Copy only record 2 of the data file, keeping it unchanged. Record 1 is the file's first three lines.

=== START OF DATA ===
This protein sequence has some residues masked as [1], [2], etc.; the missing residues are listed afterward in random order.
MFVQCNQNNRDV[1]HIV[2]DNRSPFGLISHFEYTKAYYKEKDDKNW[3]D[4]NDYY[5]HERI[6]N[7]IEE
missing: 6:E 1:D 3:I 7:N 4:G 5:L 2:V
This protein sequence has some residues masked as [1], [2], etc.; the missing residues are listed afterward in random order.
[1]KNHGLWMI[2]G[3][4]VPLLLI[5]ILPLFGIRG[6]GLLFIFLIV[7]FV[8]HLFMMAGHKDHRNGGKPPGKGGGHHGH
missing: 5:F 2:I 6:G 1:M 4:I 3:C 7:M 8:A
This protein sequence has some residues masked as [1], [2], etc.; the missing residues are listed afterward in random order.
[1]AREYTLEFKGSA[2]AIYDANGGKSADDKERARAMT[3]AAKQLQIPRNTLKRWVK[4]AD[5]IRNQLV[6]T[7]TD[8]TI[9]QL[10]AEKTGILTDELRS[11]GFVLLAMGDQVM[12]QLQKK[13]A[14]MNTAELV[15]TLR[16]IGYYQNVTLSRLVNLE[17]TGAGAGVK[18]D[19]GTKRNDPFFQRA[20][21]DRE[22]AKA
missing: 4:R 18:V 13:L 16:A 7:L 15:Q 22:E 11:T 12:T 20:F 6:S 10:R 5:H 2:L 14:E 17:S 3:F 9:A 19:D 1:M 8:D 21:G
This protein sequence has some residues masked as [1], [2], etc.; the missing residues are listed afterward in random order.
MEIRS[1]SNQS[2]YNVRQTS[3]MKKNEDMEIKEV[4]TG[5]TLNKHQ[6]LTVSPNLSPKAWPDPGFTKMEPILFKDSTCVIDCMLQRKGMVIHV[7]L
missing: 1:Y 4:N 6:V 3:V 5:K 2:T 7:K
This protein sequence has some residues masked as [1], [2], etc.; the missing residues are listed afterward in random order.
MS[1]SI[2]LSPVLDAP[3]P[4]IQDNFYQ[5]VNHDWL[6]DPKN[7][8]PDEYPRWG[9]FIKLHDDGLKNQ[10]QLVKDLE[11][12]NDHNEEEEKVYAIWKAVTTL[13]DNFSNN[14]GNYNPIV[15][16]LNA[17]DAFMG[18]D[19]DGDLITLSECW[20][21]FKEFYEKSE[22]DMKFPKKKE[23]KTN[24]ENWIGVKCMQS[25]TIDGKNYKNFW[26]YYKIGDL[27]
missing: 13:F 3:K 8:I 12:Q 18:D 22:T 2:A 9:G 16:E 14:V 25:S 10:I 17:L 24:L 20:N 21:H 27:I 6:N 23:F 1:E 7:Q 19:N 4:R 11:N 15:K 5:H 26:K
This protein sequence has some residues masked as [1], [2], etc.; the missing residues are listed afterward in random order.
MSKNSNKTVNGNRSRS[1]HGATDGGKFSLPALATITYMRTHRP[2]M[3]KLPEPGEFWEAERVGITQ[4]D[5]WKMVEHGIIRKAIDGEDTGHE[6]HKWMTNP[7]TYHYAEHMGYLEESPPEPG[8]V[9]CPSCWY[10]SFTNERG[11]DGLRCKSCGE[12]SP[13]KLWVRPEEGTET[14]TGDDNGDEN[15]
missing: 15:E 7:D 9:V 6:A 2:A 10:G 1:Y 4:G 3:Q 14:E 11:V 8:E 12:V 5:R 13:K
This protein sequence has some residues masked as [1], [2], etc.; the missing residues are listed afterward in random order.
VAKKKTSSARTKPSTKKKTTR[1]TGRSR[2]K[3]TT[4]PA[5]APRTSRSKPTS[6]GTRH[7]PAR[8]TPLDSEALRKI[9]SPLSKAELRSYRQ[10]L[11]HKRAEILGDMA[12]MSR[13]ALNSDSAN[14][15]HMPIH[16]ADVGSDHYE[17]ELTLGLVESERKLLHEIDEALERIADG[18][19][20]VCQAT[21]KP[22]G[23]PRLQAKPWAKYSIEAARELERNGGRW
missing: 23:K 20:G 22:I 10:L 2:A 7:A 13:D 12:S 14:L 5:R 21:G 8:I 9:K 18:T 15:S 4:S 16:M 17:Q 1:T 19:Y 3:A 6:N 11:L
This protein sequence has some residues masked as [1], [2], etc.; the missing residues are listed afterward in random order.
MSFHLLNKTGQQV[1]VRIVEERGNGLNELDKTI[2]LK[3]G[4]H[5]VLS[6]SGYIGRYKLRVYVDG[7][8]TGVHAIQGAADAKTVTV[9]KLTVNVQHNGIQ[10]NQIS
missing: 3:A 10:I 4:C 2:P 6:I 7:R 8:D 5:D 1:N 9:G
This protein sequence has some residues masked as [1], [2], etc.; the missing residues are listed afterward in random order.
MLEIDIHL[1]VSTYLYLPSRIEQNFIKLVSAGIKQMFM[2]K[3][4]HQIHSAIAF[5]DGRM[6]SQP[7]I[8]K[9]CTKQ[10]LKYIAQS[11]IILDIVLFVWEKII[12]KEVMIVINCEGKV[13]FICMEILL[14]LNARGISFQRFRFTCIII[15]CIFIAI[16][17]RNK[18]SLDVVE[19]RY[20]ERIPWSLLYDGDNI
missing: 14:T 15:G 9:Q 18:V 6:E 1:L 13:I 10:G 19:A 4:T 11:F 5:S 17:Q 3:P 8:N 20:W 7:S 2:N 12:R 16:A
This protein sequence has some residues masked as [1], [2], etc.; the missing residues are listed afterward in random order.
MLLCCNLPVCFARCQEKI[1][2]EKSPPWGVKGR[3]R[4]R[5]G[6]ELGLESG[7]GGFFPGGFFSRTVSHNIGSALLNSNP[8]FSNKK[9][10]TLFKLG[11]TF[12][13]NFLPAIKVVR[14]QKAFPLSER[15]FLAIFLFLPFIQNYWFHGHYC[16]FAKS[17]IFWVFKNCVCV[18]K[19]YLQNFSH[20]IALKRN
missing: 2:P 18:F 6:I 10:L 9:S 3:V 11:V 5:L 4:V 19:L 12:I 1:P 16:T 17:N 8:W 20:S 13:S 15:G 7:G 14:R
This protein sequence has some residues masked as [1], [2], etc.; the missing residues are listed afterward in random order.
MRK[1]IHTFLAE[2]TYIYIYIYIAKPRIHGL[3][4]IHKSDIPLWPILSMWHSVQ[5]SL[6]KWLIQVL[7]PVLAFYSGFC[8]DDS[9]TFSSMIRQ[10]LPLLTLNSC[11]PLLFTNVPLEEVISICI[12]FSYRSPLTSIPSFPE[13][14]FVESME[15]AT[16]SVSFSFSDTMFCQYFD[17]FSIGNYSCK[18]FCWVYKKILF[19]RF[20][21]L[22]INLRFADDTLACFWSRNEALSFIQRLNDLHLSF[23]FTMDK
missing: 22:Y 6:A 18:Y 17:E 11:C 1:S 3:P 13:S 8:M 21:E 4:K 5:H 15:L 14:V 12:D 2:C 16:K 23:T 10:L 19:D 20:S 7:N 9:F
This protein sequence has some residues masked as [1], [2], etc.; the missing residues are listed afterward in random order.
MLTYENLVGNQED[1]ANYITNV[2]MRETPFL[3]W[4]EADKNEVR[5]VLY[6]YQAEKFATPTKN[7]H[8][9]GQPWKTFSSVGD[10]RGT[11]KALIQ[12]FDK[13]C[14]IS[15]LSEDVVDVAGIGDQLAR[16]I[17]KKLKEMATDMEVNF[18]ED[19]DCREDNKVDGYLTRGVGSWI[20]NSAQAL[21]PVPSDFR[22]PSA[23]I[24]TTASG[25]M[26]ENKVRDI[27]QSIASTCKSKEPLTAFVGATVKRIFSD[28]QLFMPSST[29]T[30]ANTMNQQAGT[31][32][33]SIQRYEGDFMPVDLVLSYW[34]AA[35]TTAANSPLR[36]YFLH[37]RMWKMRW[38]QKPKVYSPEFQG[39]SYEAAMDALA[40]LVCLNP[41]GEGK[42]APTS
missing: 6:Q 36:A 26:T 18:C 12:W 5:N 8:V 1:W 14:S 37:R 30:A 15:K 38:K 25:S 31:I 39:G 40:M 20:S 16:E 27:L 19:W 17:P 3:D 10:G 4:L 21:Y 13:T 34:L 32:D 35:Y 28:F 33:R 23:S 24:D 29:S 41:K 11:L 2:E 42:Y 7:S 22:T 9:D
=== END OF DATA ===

This protein sequence has some residues masked as [1], [2], etc.; the missing residues are listed afterward in random order.
[1]KNHGLWMI[2]G[3][4]VPLLLI[5]ILPLFGIRG[6]GLLFIFLIV[7]FV[8]HLFMMAGHKDHRNGGKPPGKGGGHHGH
missing: 5:F 2:I 6:G 1:M 4:I 3:C 7:M 8:A